Letters to the Editor

Big tides disrupt mooring buoys

Have any of the Qualicum Beach town council members had or used a mooring buoy in our tidal zones?

A tidal range of up to five metres means that the buoy must be placed a considerable distance from the high water level. Assume a pleasure craft ties up to the buoy at high tide and comes to shore in their dinghy. As the party is in the downtown village, the tide is going out leaving an exposed tidal flat a minimum of 100 metres from high water mark to the water. The only way back to the vessel is to drag the dinghy to a place where there’s enough water to float it.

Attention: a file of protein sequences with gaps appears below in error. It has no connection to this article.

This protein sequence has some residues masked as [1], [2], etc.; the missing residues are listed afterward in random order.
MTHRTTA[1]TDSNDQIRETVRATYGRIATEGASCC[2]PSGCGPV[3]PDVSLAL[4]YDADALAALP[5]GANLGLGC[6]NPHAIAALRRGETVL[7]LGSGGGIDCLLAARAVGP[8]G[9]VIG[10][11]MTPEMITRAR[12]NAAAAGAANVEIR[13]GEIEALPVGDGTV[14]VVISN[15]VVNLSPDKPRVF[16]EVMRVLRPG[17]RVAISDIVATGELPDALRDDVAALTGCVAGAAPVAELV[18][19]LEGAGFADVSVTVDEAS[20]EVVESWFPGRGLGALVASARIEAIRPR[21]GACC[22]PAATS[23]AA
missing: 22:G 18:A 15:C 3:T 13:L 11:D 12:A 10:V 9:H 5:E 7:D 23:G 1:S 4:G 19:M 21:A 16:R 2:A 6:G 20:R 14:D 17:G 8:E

If the the vessel moors at low tide, the opposite will be true.

Other considerations — “jurisdictional and legal issues” — are minor, compared to the effect of the tides.

If the town wants to attract “marine tourism,” study the feasibility of building a full service marina.

Warren Bailey

Qualicum Beach

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